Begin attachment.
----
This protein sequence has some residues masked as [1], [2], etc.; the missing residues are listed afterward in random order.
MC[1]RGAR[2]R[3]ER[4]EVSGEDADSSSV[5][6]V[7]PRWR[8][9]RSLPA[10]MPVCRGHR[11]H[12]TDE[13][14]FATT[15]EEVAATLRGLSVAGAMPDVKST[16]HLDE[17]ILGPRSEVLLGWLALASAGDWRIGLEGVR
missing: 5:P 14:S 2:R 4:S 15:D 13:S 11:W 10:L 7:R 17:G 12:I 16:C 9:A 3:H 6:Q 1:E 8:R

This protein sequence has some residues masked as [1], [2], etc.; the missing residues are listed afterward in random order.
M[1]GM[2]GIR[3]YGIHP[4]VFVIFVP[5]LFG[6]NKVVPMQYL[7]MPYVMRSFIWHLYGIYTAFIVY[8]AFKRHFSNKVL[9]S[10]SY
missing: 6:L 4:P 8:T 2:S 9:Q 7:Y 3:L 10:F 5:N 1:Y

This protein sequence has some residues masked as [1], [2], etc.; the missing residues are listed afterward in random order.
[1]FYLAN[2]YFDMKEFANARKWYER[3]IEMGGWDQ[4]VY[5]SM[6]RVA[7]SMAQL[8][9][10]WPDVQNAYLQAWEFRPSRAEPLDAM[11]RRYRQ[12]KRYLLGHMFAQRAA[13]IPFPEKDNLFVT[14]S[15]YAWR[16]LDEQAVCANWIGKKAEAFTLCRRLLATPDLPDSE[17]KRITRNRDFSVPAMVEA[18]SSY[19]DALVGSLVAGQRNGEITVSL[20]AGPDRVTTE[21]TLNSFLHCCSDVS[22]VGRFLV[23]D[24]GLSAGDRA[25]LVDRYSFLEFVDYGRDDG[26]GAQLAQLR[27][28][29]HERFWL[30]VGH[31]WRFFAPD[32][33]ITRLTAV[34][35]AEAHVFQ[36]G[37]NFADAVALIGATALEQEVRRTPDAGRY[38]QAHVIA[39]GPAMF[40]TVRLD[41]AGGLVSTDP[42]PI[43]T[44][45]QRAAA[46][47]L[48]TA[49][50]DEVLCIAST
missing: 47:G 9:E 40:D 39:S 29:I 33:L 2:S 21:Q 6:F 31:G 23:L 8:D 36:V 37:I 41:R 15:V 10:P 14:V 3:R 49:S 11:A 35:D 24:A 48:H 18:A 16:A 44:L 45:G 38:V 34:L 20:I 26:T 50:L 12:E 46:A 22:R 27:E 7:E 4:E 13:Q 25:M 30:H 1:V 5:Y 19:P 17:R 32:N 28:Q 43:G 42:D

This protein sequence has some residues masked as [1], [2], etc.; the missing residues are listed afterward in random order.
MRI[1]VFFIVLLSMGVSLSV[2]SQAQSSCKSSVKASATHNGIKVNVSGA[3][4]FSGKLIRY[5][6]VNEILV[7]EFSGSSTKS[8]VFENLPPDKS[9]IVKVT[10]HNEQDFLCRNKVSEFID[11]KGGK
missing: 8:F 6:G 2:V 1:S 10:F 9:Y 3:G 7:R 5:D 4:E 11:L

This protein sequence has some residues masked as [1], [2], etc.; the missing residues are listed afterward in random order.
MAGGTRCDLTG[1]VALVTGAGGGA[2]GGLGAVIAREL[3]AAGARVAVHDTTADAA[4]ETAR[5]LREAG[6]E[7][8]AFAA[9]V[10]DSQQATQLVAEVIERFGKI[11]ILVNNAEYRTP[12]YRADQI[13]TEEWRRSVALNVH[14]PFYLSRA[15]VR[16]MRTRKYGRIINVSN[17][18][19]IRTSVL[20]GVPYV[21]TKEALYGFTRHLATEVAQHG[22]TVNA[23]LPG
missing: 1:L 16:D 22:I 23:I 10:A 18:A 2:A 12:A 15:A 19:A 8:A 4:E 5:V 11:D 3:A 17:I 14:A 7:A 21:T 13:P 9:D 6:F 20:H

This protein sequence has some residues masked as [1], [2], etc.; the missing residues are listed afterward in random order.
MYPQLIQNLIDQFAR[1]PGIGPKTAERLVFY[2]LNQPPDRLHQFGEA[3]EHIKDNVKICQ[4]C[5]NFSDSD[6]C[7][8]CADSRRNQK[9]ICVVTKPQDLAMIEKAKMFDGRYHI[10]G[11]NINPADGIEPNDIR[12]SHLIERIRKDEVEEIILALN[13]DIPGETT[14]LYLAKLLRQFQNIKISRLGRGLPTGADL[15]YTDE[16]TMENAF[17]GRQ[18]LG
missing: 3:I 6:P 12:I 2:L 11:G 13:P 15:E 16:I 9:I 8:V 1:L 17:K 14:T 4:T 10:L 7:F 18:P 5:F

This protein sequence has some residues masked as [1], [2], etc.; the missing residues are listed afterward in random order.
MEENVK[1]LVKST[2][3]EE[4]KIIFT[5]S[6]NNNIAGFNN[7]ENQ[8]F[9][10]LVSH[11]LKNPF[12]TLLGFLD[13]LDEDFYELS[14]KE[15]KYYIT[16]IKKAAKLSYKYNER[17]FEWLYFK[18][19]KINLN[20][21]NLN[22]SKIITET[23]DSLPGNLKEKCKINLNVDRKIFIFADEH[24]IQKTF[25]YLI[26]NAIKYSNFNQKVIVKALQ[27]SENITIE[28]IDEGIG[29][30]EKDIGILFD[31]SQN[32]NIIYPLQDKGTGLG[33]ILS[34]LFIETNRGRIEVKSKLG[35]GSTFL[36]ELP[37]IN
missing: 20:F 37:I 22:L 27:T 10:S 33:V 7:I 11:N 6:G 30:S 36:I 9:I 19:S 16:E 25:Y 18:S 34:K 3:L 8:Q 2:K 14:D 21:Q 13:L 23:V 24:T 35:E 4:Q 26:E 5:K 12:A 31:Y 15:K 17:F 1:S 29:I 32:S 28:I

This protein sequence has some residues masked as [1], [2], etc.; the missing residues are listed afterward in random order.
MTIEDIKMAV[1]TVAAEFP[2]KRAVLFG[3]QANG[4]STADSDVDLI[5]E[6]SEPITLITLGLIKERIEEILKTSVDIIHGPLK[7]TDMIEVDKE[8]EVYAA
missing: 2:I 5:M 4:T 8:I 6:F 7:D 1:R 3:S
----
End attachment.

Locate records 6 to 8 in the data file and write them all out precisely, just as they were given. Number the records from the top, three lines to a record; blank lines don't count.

This protein sequence has some residues masked as [1], [2], etc.; the missing residues are listed afterward in random order.
MYPQLIQNLIDQFAR[1]PGIGPKTAERLVFY[2]LNQPPDRLHQFGEA[3]EHIKDNVKICQ[4]C[5]NFSDSD[6]C[7][8]CADSRRNQK[9]ICVVTKPQDLAMIEKAKMFDGRYHI[10]G[11]NINPADGIEPNDIR[12]SHLIERIRKDEVEEIILALN[13]DIPGETT[14]LYLAKLLRQFQNIKISRLGRGLPTGADL[15]YTDE[16]TMENAF[17]GRQ[18]LG
missing: 3:I 6:P 12:I 2:L 11:G 13:P 15:E 16:I 9:I 8:V 1:L 17:K 14:T 4:T 10:L 7:F 18:P 5:F

This protein sequence has some residues masked as [1], [2], etc.; the missing residues are listed afterward in random order.
MEENVK[1]LVKST[2][3]EE[4]KIIFT[5]S[6]NNNIAGFNN[7]ENQ[8]F[9][10]LVSH[11]LKNPF[12]TLLGFLD[13]LDEDFYELS[14]KE[15]KYYIT[16]IKKAAKLSYKYNER[17]FEWLYFK[18][19]KINLN[20][21]NLN[22]SKIITET[23]DSLPGNLKEKCKINLNVDRKIFIFADEH[24]IQKTF[25]YLI[26]NAIKYSNFNQKVIVKALQ[27]SENITIE[28]IDEGIG[29][30]EKDIGILFD[31]SQN[32]NIIYPLQDKGTGLG[33]ILS[34]LFIETNRGRIEVKSKLG[35]GSTFL[36]ELP[37]IN
missing: 20:F 37:I 22:L 27:T 10:S 33:V 7:I 11:N 6:G 30:S 36:I 9:I 19:S 16:E 25:Y 18:S 34:K 3:L 8:Q 2:K 14:D 21:Q 13:L 23:V 24:T 35:E 4:Q 26:E 5:K 12:A 31:Y 15:K 17:F 1:S 29:I 32:S 28:I

This protein sequence has some residues masked as [1], [2], etc.; the missing residues are listed afterward in random order.
MTIEDIKMAV[1]TVAAEFP[2]KRAVLFG[3]QANG[4]STADSDVDLI[5]E[6]SEPITLITLGLIKERIEEILKTSVDIIHGPLK[7]TDMIEVDKE[8]EVYAA
missing: 2:I 5:M 4:T 8:I 6:F 7:D 1:R 3:S